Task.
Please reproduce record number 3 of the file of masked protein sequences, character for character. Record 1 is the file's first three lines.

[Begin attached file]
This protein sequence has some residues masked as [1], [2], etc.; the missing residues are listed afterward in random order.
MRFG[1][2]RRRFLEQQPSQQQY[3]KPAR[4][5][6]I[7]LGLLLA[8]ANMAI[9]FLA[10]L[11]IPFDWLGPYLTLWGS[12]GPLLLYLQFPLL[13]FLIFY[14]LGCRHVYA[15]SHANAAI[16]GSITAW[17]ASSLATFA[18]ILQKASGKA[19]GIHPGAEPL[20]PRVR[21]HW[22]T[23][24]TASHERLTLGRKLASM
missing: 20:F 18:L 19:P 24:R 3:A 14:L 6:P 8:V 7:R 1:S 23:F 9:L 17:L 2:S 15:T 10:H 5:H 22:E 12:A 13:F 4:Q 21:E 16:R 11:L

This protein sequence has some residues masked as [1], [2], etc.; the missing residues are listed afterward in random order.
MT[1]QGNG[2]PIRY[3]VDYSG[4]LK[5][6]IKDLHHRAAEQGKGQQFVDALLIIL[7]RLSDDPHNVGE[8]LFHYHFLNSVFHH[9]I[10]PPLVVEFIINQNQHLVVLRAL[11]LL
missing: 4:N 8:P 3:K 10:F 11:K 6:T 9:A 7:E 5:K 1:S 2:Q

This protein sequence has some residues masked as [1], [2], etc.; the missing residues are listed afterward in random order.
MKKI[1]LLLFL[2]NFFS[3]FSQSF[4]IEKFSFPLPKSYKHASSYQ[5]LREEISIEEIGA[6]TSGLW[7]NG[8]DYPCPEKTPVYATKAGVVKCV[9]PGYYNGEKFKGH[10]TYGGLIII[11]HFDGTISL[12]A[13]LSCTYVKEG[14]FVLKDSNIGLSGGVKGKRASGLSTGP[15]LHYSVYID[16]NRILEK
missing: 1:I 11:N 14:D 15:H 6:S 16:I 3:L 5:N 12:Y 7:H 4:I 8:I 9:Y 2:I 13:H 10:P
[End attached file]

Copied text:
This protein sequence has some residues masked as [1], [2], etc.; the missing residues are listed afterward in random order.
MKKI[1]LLLFL[2]NFFS[3]FSQSF[4]IEKFSFPLPKSYKHASSYQ[5]LREEISIEEIGA[6]TSGLW[7]NG[8]DYPCPEKTPVYATKAGVVKCV[9]PGYYNGEKFKGH[10]TYGGLIII[11]HFDGTISL[12]A[13]LSCTYVKEG[14]FVLKDSNIGLSGGVKGKRASGLSTGP[15]LHYSVYID[16]NRILEK
missing: 1:I 11:N 14:D 15:H 6:S 16:I 3:L 5:N 12:Y 7:H 4:I 8:I 9:Y 2:I 13:H 10:P